(Via Los Angeles Times’ Editorial Staff)-Donald Trump’s pledge to deport more than 11 million undocumented immigrants was always preposterous, so we suppose it should be welcome news that he might be rethinking his position. It is just such heavy-handed approaches to issues that have made Trump so unappealing from the start.

The idea that the government ought to oust 11 million people — the vast majority of whom are settled into productive lives in the United States — is as inhumane as it is impractical. The center-right American Action Forum estimates it would cost $400 billion to $600 billion to find and deport all the people living here without permission. The group also estimates such a mass deportation — about 3.5% of the nation’s population, according to the Pew Research Center — would shave $1 trillion from the GDP and cause labor shortages, especially in the agricultural, construction and hotel industries. It also would damage families: In 2012, about 4.5 million American-born children — and thus citizens — under age 18 had at least one parent living in the country illegally.

To think the federal government could deport the equivalent of the state of Ohio without doing significant damage to the nation’s economy and communities is delusional. If softening that approach is indeed a Trump “pivot,” it should be a welcome one, depending, of course, on the specifics (something that is notably absent from most Trump position statements).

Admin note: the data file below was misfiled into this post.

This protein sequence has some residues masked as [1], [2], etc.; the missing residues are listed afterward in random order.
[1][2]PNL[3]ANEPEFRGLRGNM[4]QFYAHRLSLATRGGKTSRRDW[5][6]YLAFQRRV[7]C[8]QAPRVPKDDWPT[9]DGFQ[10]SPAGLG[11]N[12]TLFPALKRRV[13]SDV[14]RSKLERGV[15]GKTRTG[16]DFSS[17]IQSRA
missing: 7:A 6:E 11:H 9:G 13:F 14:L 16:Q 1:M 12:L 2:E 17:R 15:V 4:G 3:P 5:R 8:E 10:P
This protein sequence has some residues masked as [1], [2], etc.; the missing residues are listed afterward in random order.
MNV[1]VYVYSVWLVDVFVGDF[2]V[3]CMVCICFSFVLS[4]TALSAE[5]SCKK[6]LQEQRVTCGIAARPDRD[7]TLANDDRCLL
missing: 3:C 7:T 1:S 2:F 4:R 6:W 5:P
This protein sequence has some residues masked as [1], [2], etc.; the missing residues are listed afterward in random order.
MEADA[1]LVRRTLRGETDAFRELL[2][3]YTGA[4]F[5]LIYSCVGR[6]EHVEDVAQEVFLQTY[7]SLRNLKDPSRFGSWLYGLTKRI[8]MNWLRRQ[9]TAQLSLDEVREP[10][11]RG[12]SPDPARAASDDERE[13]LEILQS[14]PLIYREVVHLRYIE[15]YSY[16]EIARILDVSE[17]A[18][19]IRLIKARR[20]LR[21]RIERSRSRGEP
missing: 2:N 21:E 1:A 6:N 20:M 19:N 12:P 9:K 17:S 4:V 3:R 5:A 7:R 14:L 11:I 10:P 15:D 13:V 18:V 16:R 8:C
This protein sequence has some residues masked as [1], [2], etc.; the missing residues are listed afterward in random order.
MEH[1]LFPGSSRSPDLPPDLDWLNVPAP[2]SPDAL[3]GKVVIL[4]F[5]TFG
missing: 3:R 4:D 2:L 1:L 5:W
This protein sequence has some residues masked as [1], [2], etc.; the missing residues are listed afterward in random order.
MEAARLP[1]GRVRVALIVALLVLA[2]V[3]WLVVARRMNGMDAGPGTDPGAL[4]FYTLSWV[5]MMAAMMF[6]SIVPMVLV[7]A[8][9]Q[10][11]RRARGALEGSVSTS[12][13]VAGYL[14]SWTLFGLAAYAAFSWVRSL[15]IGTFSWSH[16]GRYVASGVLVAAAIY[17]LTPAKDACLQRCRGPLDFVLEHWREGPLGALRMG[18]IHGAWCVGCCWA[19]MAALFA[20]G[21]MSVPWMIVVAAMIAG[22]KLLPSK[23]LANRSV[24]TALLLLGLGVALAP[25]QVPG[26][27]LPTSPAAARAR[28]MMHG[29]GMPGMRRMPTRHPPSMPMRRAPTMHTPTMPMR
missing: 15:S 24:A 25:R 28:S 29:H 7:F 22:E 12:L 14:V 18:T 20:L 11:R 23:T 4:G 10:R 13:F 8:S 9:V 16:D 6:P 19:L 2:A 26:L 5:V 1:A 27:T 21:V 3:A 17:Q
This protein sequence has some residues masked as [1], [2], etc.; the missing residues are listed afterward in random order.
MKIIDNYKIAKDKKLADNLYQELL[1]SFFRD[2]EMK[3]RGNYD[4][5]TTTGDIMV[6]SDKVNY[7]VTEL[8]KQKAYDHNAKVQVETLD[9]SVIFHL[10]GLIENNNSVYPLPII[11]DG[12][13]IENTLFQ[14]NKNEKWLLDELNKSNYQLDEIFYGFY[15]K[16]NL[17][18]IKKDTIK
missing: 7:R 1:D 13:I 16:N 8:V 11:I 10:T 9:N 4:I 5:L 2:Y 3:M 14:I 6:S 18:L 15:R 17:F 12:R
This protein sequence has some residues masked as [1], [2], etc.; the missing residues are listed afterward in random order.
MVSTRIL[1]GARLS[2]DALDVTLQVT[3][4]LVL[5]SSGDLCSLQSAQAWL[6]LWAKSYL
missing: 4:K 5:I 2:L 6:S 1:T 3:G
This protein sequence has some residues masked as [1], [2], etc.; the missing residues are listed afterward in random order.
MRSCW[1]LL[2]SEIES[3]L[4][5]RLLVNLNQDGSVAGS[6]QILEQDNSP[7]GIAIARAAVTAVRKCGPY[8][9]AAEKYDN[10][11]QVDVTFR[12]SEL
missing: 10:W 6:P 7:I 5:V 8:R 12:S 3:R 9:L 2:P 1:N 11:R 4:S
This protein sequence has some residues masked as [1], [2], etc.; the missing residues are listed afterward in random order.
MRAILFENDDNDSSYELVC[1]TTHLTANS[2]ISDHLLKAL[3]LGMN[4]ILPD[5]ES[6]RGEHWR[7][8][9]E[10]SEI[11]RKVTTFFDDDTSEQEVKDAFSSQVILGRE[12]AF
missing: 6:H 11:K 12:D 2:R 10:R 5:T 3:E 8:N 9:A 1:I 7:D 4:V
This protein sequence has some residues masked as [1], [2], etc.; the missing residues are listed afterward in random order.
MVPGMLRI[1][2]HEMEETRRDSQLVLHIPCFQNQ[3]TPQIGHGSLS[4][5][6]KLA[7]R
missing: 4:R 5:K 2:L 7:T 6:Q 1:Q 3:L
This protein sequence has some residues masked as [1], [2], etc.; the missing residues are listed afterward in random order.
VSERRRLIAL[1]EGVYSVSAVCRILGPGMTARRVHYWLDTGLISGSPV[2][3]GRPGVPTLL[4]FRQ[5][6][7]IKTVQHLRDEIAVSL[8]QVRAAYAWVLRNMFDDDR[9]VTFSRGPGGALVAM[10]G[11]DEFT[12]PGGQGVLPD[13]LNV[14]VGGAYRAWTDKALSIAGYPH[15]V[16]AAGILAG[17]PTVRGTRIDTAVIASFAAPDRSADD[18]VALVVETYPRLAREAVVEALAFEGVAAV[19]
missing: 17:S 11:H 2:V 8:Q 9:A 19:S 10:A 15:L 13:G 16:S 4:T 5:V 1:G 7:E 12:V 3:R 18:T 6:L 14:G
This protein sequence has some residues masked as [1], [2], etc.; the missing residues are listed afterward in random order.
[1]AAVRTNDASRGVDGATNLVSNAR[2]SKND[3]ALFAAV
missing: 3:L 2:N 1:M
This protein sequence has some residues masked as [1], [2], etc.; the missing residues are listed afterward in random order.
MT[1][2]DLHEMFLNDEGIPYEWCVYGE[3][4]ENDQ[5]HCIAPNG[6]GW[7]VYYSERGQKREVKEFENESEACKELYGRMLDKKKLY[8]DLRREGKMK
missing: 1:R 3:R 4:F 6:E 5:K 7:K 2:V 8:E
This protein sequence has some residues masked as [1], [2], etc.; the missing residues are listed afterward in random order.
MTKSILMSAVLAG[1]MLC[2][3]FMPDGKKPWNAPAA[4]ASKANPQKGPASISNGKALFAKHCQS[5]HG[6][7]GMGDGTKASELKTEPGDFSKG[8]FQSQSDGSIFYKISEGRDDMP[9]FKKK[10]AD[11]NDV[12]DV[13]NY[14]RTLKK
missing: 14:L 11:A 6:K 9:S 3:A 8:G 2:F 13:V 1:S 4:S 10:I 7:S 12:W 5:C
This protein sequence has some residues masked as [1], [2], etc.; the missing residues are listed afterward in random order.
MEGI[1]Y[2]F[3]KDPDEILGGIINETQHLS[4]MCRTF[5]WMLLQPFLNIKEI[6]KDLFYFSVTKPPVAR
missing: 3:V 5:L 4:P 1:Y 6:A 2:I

So far, though, he has not budged on his silly idea of forcing the Mexican government to build a massive wall along the southwest border. Nor has he withdrawn his noxious comments describing Mexican immigrants as rapists and other criminals. So how much of a softening this might actually be is a very large question mark — as is his sincerity.

Trump won the Republican nomination with 45% of the vote in a dramatic but disappointingly nasty and sophomoric campaign (Marco Rubio suggesting Trump had soiled himself; Trump trying to affirm the size of his, um, hands), and the misogyny, racism and nativism he brought to the fore was stunning. But even more chilling is how many people have found such vindictiveness resonant. Trump didn’t create those voters, of course, he merely tapped into them, in the process giving unwelcome political currency to dangerously un-American ideas. Even if he loses, the nation may live with the dark echoes of this campaign for years to come.

If Trump wins, the way he has managed his campaign could preview how he would manage the country. The campaign has been disorganized, propelled mainly by Trump’s personality and marked by upheaval. He has done little of the kind of nuts-and-bolts work that it takes to build a team of professionals and marshal them to achieve an end goal. It’s chilling to imagine him in charge of the federal bureaucracy. And while we don’t presume that a president should be versed in all the details of all the issues and problems facing the nation, Trump has been content to know next to nothing about how immigration works, let alone other complex and nuanced issues.

Inflexibility in politics leads to deadlock, but political leaders should at least have some core values — something Trump has failed to espouse in any meaningful way. Certainly there are times when a political leader should be praised for proclaiming, after digesting fresh data, that a previous stance is now unsupportable and a new direction is called for. If Trump is changing his position, he ought to explain what propelled him so voters can decide if he has evolved based on sober analysis and self-reflection, or if the campaign winds have suggested that the sails be trimmed to follow a different tack.

Our impression from the beginning has been that Trump’s main focus is not the data, but himself. We hope his supporters will look at his pivots with a clear eye, because they do, in their own way, reveal the man’s political character.